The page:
5 Chinese Herbs that Grow Hair by Dr. Kim Drolet



If your hair is thinning for no apparent reason, Chinese herbs can help! For centuries, Chinese herbs have been used to grow hair, thicken hair, and prevent (and in some cases) reverse premature greying. Common situations that contribute to the type of hair loss and thinning are: pregnancy and childbirth, menopause/aging, chronic illness, prolonged high stress, any history of severe blood loss, and being female in general. While men can be affected by this kind of hair loss, women are particularly prone as we age. Why? Because women’s physiology is highly bound with Yin, Jing, and Blood because of the menstruation cycles, childbirth, breastfeeding, and often tinkered with by hormonal birth control.


In Chinese medical theory, hair is viewed as a flowering of the body. It is the state of the internal body that determines your hair, and you grow from within. The cause of hair loss and thinning in many cases is a lack of what I like to call “the essential goo” of the body. In Chinese Medical terms, this “goo” is called Yin, Blood, and Jing.


The good news is there are herbs that actually help nourish your Yin, Blood, and Jing and grow hair on the head. They do not cause hair to grow where you don’t want it to. They are truly effective with regular use.


In particular, I have found 5 herbs taken together are a rockstar combination to grow hair by nourishing your Yin, Blood, and Jing. You can combine these herbs by themselves, or they can be added into a personalized herbal formula to better treat the underlying factors causing thinning hair and/or other symptoms you may have (it’s often all related!) For example, some people may need to also boost the upward energy of the body, the Yang, to help the “goo” rise to the head to grow hair. With regular and continued use (at least 1-2 months), you can start to see hair growth and thickening. (But, if you have dandruff, itching, and hair loss, these herbs may not help and you may need an herbal consultation and other combinations of herbs for that type of hair loss and thinning.)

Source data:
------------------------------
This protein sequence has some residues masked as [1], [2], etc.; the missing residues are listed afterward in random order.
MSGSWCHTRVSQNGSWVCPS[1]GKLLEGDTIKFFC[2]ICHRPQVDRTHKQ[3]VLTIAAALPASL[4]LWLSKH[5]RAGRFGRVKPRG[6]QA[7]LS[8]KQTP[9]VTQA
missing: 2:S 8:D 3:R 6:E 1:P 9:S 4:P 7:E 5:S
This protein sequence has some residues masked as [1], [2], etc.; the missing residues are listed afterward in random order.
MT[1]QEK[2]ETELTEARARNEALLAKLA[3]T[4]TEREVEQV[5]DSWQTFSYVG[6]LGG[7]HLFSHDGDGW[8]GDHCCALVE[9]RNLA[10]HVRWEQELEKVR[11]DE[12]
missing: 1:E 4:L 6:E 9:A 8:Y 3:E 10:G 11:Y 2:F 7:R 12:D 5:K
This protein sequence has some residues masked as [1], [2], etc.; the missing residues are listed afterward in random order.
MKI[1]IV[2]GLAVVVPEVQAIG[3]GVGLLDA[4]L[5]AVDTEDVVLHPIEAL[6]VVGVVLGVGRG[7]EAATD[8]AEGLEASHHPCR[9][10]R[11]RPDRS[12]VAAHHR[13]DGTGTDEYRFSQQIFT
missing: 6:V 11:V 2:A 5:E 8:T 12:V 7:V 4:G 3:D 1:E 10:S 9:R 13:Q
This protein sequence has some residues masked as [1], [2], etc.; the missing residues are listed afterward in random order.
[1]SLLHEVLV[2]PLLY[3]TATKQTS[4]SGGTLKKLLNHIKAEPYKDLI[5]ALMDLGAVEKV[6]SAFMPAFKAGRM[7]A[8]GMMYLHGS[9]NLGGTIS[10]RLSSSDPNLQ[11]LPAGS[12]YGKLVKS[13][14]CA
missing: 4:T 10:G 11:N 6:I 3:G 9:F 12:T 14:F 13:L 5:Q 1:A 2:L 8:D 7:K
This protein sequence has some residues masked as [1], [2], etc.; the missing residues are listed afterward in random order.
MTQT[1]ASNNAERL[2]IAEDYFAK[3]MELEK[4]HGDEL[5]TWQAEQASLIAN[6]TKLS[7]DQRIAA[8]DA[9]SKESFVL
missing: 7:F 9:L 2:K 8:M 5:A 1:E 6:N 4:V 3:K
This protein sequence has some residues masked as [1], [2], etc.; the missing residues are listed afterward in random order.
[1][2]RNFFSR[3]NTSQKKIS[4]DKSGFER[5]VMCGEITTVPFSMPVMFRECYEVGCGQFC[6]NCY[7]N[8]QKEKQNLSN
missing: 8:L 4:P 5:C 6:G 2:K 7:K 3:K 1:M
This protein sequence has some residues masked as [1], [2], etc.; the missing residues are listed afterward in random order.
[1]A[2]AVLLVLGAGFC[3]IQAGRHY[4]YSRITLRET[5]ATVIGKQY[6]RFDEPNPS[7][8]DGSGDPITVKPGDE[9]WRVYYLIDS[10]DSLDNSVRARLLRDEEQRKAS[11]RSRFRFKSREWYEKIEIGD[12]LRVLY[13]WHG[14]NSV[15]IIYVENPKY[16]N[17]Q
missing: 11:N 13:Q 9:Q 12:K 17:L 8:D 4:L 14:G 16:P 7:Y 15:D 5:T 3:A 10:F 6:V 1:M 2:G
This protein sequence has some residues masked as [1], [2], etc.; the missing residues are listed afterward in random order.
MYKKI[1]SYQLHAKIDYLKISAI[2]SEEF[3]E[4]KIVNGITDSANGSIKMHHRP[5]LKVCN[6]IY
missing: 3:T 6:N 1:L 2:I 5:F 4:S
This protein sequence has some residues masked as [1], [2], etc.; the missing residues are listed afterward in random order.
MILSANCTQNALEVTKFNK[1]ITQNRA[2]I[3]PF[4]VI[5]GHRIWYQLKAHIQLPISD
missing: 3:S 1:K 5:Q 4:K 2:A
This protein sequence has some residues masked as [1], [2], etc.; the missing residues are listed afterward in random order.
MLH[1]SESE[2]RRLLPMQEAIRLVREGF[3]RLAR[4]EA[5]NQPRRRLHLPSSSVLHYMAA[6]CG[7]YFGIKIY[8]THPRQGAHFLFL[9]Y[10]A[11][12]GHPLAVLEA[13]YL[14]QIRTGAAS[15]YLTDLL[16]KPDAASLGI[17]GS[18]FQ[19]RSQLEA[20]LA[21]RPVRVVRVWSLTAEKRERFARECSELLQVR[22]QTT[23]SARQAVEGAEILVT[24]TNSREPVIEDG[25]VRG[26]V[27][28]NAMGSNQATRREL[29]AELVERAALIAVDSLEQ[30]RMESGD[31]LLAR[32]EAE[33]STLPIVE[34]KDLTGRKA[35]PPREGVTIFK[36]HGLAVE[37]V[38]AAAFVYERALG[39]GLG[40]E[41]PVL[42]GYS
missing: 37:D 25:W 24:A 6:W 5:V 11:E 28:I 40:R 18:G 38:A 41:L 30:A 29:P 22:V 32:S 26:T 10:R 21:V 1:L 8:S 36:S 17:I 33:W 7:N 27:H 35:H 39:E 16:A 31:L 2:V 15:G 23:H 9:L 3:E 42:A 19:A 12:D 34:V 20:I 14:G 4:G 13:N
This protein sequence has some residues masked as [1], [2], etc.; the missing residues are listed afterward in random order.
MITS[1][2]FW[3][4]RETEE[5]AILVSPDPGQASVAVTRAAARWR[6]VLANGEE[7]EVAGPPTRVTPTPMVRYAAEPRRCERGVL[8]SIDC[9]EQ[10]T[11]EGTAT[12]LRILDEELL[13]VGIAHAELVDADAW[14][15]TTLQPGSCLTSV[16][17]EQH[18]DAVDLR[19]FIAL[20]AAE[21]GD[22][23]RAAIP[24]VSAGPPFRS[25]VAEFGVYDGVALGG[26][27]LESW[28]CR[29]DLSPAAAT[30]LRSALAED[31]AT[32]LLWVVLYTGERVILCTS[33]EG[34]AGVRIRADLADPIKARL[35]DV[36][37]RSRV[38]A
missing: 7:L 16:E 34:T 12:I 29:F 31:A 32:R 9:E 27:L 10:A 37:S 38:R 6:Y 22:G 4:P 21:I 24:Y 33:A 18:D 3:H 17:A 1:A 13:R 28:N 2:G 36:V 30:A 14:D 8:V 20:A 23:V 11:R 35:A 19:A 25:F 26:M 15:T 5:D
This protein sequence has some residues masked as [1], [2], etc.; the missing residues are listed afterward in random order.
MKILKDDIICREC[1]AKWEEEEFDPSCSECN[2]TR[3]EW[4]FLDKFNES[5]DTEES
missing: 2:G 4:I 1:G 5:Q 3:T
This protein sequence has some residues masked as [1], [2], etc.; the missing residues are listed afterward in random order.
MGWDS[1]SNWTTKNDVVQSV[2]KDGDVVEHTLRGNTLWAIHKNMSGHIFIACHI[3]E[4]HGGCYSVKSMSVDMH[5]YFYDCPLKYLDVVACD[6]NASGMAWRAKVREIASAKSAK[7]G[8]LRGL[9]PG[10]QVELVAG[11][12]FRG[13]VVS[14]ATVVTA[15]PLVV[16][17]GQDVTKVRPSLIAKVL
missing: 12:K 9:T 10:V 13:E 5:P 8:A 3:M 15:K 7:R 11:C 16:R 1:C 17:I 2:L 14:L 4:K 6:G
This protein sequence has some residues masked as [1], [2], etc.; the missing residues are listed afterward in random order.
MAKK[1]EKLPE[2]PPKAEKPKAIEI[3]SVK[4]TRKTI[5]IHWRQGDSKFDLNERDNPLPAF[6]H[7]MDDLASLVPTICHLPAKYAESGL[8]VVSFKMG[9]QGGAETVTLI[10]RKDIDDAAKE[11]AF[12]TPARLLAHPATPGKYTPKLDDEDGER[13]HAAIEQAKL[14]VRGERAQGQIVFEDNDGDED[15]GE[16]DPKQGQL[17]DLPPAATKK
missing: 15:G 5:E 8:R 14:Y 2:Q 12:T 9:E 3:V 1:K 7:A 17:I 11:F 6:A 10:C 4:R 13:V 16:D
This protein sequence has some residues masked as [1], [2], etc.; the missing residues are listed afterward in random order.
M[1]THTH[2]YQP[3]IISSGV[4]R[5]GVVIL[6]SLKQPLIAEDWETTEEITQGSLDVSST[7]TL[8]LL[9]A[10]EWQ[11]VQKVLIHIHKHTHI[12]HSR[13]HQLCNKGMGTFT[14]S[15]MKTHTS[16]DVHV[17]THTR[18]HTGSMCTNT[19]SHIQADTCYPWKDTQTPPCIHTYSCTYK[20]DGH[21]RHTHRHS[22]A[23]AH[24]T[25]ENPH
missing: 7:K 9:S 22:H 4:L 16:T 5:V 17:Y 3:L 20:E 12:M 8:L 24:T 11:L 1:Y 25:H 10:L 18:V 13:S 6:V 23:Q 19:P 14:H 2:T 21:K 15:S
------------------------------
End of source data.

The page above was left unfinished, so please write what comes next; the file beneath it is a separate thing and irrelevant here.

These 5 herbs can prevent or reverse early greying, if caught in the earlier stages, or if greying is mainly caused by stress and overwork. I am 53 years old, do not color treat my hair and I have been taking these herbs for 2 years now. My hair has never been thinker nor been in better condition, and it is even less grey. Besides my own experience, I have been treating hair loss and related issues for years at my acupuncture and herbal clinic. What I find over and over is these herbs work. (Interested in a more thorough herbal consultation? Click HERE for a telemedicine or in-office visit.)




He Shou Wu (radix polygoni multifori), also known as Fo-Ti, is the most famous of all the hair herbs in Chinese medicine. In Chinese medical terms He Shou Wu nourishes Yin, Blood, and Jing. According to Chinese Medical theory, He Shou Wu helps grow hair and “darken hair”. This means that in addition to fostering hair growth, it can bring out whatever your natural pre-grey color is. In China, most people have dark black hair, so in all the textbooks, and in many marketing materials about this famous herb, it talks about darkening hair. In American society, where people have many shades of hair color, this can be confusing. It will not darken blond or red hair, for example, and it will not affect the color or color-treated hair. Besides helping hair, He Shou Wu is known as a powerful adaptogen, and beneficial for longevity.



Gou Qi Zi (fructus lycii), more commonly known as Goji berries, is a famous Chinese herb known to Tonify Yin, Blood, and Jing. It is a popular food, and in higher concentrations, can be used as medicine in combination with other herbs. Goji berries can be used much like a raisin, either eaten alone or added to other dishes. Gou Qi Zi is best known for its properties to help eye-sight and eye problems associated with aging.







Nu Zhen Zi (fructus ligustri lucidi), is known to prevent, slow, or reverse premature greyiing by nourishing Yin. Like Gou Qi Zi, it is also known to “brighten the eyes” and improve vision.









Shu Di Huang (radix rehmanniae preparata) is a very commonly used medicinal herb for many conditions where a person needs Yin, Blood, and Jing. It is a strong tonifying herb that helps grow hair. It is known to be “cloying”, which means you should not take too much at once, or it may cause gas and bloating or digestive discomfort. It is also known to “fill the marrow” which means it is good for brain health as well.



Sang Shen (fructus mori), more commonly known as mulberry fruit, strongly tonifies the Blood and enriches Yin. It is also known to generate fluids and creates suppleness in the body, helping both hair and skin. Also a food, you can often find dried mulberry fruit for sale in grocery stores and online.










If you'd like to learn more if these herbs are right for you, schedule an Herbal Consultation with Dr. Kim Drolet HERE for a telemedicine or in-office visit.

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